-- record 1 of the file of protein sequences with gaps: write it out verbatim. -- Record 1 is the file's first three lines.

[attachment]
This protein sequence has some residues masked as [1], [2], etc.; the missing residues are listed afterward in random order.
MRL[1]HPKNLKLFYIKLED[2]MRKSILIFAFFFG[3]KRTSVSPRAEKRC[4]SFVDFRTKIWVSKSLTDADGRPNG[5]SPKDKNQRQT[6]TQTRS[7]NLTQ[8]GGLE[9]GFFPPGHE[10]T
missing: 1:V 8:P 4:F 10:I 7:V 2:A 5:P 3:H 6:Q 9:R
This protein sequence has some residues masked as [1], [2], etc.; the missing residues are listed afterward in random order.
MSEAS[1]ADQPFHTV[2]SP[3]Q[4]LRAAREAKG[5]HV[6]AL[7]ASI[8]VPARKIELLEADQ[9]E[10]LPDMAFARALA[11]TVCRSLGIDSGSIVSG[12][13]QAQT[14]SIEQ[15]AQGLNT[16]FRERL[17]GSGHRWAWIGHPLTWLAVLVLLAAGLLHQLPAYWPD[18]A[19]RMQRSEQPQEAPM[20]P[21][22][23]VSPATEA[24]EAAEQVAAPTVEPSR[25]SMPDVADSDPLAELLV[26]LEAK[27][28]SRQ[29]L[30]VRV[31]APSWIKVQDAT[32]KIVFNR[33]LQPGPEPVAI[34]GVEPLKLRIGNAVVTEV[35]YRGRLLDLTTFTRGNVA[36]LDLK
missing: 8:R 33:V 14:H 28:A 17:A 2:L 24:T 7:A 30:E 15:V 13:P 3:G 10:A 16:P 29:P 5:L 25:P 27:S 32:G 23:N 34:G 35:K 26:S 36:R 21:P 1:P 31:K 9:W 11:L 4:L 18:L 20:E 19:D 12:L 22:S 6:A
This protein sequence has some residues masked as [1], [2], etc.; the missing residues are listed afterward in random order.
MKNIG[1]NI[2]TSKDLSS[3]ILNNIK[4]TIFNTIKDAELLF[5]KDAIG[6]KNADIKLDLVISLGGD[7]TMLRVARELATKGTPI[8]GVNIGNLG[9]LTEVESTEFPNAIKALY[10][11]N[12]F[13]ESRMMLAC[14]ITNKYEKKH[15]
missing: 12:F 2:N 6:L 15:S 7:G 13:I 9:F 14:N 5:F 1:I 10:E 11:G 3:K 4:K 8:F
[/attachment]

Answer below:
This protein sequence has some residues masked as [1], [2], etc.; the missing residues are listed afterward in random order.
MRL[1]HPKNLKLFYIKLED[2]MRKSILIFAFFFG[3]KRTSVSPRAEKRC[4]SFVDFRTKIWVSKSLTDADGRPNG[5]SPKDKNQRQT[6]TQTRS[7]NLTQ[8]GGLE[9]GFFPPGHE[10]T
missing: 1:V 8:P 4:F 10:I 7:V 2:A 5:P 3:H 6:Q 9:R